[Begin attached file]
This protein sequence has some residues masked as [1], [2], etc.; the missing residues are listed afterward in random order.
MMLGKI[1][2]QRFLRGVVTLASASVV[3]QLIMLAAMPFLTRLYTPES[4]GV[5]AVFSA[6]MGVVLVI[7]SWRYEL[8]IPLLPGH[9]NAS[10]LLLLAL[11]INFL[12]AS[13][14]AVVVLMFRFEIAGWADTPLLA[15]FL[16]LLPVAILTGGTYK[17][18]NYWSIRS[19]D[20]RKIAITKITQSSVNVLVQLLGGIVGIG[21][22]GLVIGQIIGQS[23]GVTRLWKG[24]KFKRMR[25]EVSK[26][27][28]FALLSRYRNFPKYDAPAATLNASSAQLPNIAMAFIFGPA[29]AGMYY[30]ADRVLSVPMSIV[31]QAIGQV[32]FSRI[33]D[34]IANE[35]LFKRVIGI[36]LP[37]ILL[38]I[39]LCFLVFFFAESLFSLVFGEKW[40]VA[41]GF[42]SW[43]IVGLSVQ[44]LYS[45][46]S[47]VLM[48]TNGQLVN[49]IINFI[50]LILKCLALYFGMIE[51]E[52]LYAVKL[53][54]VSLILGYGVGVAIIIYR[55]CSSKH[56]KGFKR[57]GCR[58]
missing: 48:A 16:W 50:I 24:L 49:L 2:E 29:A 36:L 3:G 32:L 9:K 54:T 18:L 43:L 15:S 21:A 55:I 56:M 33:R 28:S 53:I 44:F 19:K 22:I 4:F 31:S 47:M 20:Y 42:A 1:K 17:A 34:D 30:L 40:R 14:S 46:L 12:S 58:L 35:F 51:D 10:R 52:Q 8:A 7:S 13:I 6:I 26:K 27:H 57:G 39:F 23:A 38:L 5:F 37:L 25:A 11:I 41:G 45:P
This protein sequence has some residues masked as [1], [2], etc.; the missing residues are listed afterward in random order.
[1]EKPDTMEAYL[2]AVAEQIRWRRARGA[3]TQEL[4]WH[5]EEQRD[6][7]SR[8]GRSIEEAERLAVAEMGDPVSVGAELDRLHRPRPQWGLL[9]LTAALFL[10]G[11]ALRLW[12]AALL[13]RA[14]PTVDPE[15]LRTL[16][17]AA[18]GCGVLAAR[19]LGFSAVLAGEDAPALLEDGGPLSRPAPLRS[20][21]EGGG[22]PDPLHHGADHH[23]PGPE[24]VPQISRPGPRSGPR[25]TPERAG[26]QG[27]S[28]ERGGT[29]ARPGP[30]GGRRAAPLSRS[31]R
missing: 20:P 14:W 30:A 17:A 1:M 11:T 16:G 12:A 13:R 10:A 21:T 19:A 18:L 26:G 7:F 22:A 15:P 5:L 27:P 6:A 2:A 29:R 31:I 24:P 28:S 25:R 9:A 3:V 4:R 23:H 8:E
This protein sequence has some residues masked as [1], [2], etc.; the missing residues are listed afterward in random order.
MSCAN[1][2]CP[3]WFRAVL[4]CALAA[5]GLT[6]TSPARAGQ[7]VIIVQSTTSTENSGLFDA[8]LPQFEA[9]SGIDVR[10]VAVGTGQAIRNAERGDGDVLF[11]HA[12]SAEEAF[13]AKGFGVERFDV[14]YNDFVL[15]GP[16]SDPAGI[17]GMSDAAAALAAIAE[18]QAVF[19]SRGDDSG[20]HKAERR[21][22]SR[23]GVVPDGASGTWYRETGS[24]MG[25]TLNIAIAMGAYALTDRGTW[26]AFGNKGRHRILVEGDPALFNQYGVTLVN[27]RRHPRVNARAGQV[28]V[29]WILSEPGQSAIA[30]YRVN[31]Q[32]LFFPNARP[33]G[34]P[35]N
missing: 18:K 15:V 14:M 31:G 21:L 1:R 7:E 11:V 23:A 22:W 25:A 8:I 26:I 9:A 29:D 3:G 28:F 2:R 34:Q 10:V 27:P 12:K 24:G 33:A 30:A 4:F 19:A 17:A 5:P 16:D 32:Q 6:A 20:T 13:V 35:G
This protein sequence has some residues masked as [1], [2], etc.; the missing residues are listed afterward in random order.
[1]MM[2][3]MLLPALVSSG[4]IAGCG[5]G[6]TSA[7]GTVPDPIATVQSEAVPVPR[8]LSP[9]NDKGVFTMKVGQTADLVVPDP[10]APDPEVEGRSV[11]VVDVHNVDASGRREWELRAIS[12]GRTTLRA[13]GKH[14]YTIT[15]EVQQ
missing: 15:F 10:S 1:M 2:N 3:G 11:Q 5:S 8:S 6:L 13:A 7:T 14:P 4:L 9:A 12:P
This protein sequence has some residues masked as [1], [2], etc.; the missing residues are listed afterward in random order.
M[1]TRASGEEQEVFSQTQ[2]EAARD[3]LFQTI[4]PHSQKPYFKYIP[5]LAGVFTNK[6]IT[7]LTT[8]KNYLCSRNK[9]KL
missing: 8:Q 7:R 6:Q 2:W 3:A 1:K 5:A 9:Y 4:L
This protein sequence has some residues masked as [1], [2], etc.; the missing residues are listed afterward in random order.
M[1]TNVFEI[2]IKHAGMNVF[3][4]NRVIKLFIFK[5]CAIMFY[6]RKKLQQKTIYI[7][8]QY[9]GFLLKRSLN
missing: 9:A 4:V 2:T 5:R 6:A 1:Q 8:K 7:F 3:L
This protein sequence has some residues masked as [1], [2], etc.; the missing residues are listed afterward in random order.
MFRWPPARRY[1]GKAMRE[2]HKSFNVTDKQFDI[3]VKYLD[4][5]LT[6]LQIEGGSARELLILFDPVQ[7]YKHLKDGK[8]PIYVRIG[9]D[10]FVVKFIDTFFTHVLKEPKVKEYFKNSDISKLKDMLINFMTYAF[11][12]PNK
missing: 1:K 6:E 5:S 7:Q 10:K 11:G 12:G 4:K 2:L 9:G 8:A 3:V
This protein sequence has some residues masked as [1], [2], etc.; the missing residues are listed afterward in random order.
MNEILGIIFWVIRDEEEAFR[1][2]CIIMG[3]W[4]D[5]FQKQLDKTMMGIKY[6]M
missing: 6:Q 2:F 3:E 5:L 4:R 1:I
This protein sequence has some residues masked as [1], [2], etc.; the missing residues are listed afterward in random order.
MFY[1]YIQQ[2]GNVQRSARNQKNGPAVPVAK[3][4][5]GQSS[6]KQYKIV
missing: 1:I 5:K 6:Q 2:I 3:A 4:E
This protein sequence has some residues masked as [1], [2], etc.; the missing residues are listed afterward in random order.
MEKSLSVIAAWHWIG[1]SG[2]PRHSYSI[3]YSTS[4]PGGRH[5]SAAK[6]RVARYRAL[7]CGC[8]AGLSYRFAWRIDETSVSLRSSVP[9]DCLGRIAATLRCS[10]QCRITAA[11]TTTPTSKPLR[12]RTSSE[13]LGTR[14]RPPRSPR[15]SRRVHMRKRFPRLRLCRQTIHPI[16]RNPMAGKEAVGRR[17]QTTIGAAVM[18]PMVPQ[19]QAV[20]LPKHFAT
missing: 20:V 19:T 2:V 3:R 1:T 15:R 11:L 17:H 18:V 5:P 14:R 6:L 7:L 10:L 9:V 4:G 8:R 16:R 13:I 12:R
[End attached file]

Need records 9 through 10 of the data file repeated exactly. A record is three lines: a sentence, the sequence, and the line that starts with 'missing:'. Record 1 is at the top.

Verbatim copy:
This protein sequence has some residues masked as [1], [2], etc.; the missing residues are listed afterward in random order.
MFY[1]YIQQ[2]GNVQRSARNQKNGPAVPVAK[3][4][5]GQSS[6]KQYKIV
missing: 1:I 5:K 6:Q 2:I 3:A 4:E
This protein sequence has some residues masked as [1], [2], etc.; the missing residues are listed afterward in random order.
MEKSLSVIAAWHWIG[1]SG[2]PRHSYSI[3]YSTS[4]PGGRH[5]SAAK[6]RVARYRAL[7]CGC[8]AGLSYRFAWRIDETSVSLRSSVP[9]DCLGRIAATLRCS[10]QCRITAA[11]TTTPTSKPLR[12]RTSSE[13]LGTR[14]RPPRSPR[15]SRRVHMRKRFPRLRLCRQTIHPI[16]RNPMAGKEAVGRR[17]QTTIGAAVM[18]PMVPQ[19]QAV[20]LPKHFAT
missing: 20:V 19:T 2:V 3:R 1:T 15:R 11:L 17:H 18:V 5:P 14:R 6:L 7:L 10:L 9:V 4:G 8:R 16:R 13:I 12:R